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Introduction to Databases

This section introduces the basic structures of databases; an understanding of the Evergreen database is very valuable when creating templates.

Fields and Tables

The Evergreen database is organized as a group of tables that are related to one another. A table describes a real-world concept or idea and stores data related to that concept. The table definition includes named fields, which are slots that contain specific pieces of data. Tables store data in rows; each row contains fields describing a single instance of the concept it describes. Tables can also be associated with other tables that define related concepts using special fields that contain links to other tables.

A good metaphor for a database table is an Excel worksheet. Each column in the worksheet holds a specific kind of data, which is defined in the column header, with the groups of data presented in rows. The definition of a table’s fields can be thought of as the column headers, and each object in the table is like a specific row in the worksheet.

Many tables are related to other tables, and these related tables are linked. To create a report, we need to join the tables together, so you can see the relationship that exists between the data.

For example, the Evergreen database has a table called asset.copy. This structure contains information that describes a specific item (such as Creation Date, Item Alert, etc.). It also contains links to other tables that contain related information that isn't necessarily item-specific (such as Call Number, Owning Library, etc.).

Below is an example diagram showing how different tables can be linked through shared fields.

SQL Queries

Structure Query Language, or SQL, is the language used to communicate with the Evergreen database. A single “chunk” of SQL that is used to communicate with a database is known as a statement. A statement can be a command or a query. A command is exactly what it sounds like: it tells the database to do something, such as updating the data held in the database - for example, change all patrons with home library A to home library B. Commands are not used in Evergreen reporting; reports passively collect existing information but do not perform any ILS operations.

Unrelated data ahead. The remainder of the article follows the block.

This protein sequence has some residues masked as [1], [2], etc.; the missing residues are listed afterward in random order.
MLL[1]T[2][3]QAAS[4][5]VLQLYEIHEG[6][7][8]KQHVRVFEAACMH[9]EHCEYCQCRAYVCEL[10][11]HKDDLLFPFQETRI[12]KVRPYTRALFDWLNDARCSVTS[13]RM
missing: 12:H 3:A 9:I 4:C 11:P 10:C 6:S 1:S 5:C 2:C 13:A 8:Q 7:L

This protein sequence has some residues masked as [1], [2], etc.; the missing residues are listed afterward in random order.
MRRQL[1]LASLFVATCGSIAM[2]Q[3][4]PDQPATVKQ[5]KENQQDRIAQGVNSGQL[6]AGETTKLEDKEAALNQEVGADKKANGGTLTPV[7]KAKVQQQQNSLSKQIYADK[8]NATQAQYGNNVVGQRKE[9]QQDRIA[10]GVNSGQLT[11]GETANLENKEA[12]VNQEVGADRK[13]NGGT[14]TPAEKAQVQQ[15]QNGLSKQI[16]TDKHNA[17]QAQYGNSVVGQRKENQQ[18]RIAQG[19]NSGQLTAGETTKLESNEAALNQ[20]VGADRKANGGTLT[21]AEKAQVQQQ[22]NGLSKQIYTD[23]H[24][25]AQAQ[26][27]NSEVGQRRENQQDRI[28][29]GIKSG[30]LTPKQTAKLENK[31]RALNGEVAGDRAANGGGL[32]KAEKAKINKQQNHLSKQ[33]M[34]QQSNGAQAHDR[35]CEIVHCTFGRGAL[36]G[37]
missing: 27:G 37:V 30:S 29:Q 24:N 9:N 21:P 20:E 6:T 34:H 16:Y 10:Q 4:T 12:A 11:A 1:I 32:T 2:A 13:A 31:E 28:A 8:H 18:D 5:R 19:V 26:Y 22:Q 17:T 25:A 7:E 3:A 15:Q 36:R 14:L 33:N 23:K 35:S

A query, on the other hand, requests data from the database. The reporting module creates SQL queries to retrieve that information for the database user to look at (not change or delete). These queries are created by the Template and Report components, and their results are delivered through the Output component.

SQL queries typically follow this form:

  • SELECT (what you want to see)
  • FROM (your chosen data source(s))
  • [JOIN (one or more sources) on (foreign key relationships)]
  • WHERE (these filter conditions are met)
  • [HAVING (these filter conditions) - aggregates only]

In general terms of Evergreen’s report template interface:

  • SELECT → “Display Fields”
  • FROM → “Source”
  • WHERE → “Filters”
  • HAVING → More filters

To show specific examples from a template, the Display Fields (SELECT) are represented by the Report Columns. The column names show what you want to see.

The Source (FROM) in this case is 'Classic Item List.' The source used will be listed in the Report Description.

The Filters (WHERE) are Edit Date, Owning Library, and that the item is deleted is true.

Note that the WHERE (“Filters”) is very important. There is no situation where you would want to see every item in PINES. Filters are necessary to limit the query and get more focused results.

The HAVING clause adds a further condition to the data provided as a result of the Filter, and controls how the data is grouped in, and appears in, the output (for example, Count).

Source: Advanced Reporting Guide

reports/egreports/intro_db.txt · Last modified: 2023/03/17 15:10 by smorrison